What Do New Lawyers Earn? A 15-Year Retrospective 1994-2008

NALP Bulletin, August 2009

The table below provides a 15-year overview of law firm starting salaries based on NALP's annual graduate employment survey (now published as Jobs & JD's: Employment and Salaries of New Law Graduates). The figures in this table thus reflect actual salaries reported by law school graduates obtaining jobs in private practice; however, because this information is collected as of the February 15th following graduation, it is current through the Class of 2008. A future companion piece to this article will report on salaries from the employer perspective as reported in NALP's annual Associate Salary Survey.

Two findings are noteworthy. First, during this time period, the overall median law firm starting salary has more than doubled, from $50,000 to $125,000. This reflects rising salaries in general, especially at large firms, and an overall increase in the share of jobs taken in larger firms, where salary coverage is more complete.

Second, even though salary coverage is more complete for jobs at large firms, comparisons between firm sizes are still valid and it is the case that, in percentage terms, salaries have increased most at the largest firms, more than doubling over the time period. The most recent run-up at large firms came after a period of stability from 2000-2005, which itself mirrored a period of stability of the early 1990s when large firm salaries stood at $70,000. Salaries at smaller firms have increased but at a much slower though also relatively consistent pace of a few thousand dollars per year.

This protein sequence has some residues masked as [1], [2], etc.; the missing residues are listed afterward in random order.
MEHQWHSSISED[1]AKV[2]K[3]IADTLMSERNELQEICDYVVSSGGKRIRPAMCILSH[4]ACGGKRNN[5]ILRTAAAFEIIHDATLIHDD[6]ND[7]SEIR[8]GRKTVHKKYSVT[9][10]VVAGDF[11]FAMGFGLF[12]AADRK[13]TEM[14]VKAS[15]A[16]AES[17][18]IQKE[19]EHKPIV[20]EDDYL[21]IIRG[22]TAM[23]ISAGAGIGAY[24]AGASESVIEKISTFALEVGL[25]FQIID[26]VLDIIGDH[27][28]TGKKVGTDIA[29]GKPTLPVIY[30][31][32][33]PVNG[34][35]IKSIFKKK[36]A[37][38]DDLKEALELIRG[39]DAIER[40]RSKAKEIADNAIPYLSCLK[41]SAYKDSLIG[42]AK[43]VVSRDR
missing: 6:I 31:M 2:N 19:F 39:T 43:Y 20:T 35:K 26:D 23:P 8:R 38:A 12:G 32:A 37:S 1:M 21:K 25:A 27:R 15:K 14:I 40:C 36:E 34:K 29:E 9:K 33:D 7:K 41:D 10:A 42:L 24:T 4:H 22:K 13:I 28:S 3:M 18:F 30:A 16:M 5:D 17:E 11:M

Median Starting Salaries by Firm Size — 1994-2008

Year FIRM SIZE (Number of Attorneys)

All Sizes 2-10 11-25 26-50 51-100 101-250 251-500 501+
1994 $50,000 $32,000 $40,000 $48,000 $55,000 $60,080 $70,000 $70,000
1995 50,000 32,500 40,000 48,000 55,000 62,000 72,000 72,000
1996 50,000 34,000 40,000 49,000 55,000 62,000 74,000 77,000
1997 55,000 35,000 42,000 50,000 58,000 67,000 79,000 80,000
1998 60,000 37,000 43,500 52,000 62,000 72,000 85,000 90,000
1999 70,000 40,000 46,000 55,000 70,000 80,000 92,000 97,000
2000 80,000 40,000 50,000 60,000 76,000 99,500 125,000* 125,000*
2001 90,000 43,000 52,000 62,000 80,000 100,000 125,000* 125,000*
2002 90,000 45,000 52,500 65,000 80,000 100,000 125,000* 125,000*
2003 80,000 45,000 55,000 65,000 80,000 95,000 125,000* 125,000*
2004 80,000 48,000 55,000 65,000 76,000 100,000 116,000 125,000*
2005 85,000 50,000 60,000 70,000 80,000 100,000 125,000* 125,000*
2006 95,000 50,000 62,000 73,000 85,000 105,000 125,000* 135,000*
2007 108,500 52,800 65,000 75,000 90,000 115,000 140,000 160,000*
2008 125,000 55,000 65,000 77,000 95,000 120,000 160,000* 160,000*
% Change,
1994-2008
150% 72% 63% 60% 73% 100% 129% 129%

* The median for these categories is as shown. However, because so many salaries were reported at this level, the concept of a modal, or prevailing, salary is more useful.
Source: Employment Report & Salary Survey reports/Jobs & JD's reports for the Classes of 1994-2008.

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